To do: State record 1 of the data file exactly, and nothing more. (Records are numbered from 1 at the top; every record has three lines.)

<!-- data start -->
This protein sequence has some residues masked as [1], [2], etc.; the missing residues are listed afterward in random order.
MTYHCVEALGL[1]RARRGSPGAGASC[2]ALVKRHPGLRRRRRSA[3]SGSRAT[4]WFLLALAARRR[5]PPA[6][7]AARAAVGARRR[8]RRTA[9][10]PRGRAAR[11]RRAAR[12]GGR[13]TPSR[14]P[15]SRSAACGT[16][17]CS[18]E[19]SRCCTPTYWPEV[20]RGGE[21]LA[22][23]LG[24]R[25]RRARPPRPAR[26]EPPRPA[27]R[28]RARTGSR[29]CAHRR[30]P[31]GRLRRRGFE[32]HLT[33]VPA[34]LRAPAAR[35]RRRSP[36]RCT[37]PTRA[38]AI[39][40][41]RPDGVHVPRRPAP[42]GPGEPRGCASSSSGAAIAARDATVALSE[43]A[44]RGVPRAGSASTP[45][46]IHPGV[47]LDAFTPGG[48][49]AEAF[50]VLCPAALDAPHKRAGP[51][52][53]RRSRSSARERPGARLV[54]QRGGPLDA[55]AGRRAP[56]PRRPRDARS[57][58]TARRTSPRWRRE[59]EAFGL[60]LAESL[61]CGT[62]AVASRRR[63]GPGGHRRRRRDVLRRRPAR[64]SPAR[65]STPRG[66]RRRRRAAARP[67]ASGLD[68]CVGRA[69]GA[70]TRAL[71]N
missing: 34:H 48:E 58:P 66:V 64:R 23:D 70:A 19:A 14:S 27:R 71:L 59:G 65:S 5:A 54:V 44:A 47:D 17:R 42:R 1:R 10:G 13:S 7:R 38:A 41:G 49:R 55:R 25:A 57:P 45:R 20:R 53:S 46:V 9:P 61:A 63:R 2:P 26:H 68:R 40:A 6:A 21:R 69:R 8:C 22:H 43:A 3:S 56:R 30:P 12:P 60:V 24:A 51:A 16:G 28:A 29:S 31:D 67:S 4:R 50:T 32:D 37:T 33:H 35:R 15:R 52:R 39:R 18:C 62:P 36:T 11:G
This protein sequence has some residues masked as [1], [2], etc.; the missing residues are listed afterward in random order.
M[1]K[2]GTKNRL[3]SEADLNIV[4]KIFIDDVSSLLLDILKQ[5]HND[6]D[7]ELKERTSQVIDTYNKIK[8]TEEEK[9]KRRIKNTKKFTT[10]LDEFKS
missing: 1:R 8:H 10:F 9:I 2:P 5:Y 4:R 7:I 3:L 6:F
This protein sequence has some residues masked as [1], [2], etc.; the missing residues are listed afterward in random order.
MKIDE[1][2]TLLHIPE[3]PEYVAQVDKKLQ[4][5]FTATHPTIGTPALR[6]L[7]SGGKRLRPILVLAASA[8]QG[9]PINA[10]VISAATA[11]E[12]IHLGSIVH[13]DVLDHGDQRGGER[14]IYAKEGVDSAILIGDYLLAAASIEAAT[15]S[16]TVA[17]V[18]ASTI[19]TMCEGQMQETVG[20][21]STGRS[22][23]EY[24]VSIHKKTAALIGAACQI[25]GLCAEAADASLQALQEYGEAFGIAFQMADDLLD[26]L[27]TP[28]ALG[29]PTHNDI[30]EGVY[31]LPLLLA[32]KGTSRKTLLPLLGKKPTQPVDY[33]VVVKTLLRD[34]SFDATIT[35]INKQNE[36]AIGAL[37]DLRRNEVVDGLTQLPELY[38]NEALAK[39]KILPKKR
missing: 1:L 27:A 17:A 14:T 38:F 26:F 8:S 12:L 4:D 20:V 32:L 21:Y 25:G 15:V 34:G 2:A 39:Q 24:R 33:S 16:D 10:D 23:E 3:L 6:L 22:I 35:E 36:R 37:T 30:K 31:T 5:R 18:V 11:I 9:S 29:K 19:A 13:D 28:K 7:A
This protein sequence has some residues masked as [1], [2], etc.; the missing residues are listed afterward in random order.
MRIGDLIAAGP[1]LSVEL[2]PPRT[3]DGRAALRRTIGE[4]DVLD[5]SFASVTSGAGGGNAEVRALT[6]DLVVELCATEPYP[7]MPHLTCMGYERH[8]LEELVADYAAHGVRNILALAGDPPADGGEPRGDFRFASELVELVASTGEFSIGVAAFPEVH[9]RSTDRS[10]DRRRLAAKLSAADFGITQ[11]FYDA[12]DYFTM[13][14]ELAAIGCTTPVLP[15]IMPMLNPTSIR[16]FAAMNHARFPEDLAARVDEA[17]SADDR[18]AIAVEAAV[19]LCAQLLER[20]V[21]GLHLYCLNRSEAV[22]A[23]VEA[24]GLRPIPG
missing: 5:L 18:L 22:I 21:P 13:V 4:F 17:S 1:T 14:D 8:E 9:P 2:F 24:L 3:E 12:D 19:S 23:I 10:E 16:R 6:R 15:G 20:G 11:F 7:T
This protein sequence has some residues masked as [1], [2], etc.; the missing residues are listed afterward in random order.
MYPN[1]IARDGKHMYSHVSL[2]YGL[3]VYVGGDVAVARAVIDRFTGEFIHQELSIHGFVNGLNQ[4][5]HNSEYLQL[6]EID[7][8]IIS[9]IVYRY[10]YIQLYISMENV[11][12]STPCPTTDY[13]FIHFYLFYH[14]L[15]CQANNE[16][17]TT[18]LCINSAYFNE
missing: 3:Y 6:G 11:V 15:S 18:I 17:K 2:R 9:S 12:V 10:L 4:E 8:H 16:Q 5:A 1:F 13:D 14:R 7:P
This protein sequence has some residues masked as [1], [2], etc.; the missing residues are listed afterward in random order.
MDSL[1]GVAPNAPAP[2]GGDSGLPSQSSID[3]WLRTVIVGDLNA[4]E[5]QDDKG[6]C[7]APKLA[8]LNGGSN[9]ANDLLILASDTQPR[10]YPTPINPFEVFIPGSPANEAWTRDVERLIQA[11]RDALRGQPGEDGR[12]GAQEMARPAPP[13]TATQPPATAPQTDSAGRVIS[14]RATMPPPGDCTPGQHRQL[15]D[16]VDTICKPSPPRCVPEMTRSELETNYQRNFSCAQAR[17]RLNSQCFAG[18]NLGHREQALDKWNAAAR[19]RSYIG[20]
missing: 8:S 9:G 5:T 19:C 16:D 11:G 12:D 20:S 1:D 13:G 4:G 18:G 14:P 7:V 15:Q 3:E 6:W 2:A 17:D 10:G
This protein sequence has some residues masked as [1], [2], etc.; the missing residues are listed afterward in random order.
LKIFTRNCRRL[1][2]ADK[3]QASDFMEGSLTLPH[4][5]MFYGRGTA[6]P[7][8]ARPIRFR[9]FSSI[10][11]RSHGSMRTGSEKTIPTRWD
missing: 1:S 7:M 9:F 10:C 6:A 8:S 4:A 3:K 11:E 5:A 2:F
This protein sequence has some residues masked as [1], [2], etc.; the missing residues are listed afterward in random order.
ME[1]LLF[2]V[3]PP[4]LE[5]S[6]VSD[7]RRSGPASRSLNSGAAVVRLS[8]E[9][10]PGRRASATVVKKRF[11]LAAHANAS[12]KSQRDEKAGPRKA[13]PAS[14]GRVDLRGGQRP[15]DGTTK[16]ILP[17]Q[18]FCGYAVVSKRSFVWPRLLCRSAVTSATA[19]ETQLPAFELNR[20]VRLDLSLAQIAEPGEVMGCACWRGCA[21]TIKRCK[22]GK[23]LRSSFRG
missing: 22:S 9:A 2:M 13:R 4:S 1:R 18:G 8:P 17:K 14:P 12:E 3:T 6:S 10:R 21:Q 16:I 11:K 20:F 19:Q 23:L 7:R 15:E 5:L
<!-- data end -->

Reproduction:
This protein sequence has some residues masked as [1], [2], etc.; the missing residues are listed afterward in random order.
MTYHCVEALGL[1]RARRGSPGAGASC[2]ALVKRHPGLRRRRRSA[3]SGSRAT[4]WFLLALAARRR[5]PPA[6][7]AARAAVGARRR[8]RRTA[9][10]PRGRAAR[11]RRAAR[12]GGR[13]TPSR[14]P[15]SRSAACGT[16][17]CS[18]E[19]SRCCTPTYWPEV[20]RGGE[21]LA[22][23]LG[24]R[25]RRARPPRPAR[26]EPPRPA[27]R[28]RARTGSR[29]CAHRR[30]P[31]GRLRRRGFE[32]HLT[33]VPA[34]LRAPAAR[35]RRRSP[36]RCT[37]PTRA[38]AI[39][40][41]RPDGVHVPRRPAP[42]GPGEPRGCASSSSGAAIAARDATVALSE[43]A[44]RGVPRAGSASTP[45][46]IHPGV[47]LDAFTPGG[48][49]AEAF[50]VLCPAALDAPHKRAGP[51][52][53]RRSRSSARERPGARLV[54]QRGGPLDA[55]AGRRAP[56]PRRPRDARS[57][58]TARRTSPRWRRE[59]EAFGL[60]LAESL[61]CGT[62]AVASRRR[63]GPGGHRRRRRDVLRRRPAR[64]SPAR[65]STPRG[66]RRRRRAAARP[67]ASGLD[68]CVGRA[69]GA[70]TRAL[71]N
missing: 34:H 48:E 58:P 66:V 64:R 23:D 70:A 19:A 14:S 27:R 71:L 59:G 65:S 5:A 54:V 44:A 47:D 17:R 42:R 1:R 10:G 13:S 7:R 38:A 41:G 49:R 55:R 25:A 57:P 45:R 20:R 53:S 46:V 9:P 61:A 63:R 2:P 26:H 68:R 40:A 6:A 21:R 69:R 8:C 22:H 43:A 3:S 56:R 30:P 12:P 60:V 24:A 51:A 16:G 28:A 29:S 31:D 67:S 4:R 50:T 32:D 37:T 33:H 35:R 15:R 52:R 39:R 18:C 62:P 36:T 11:G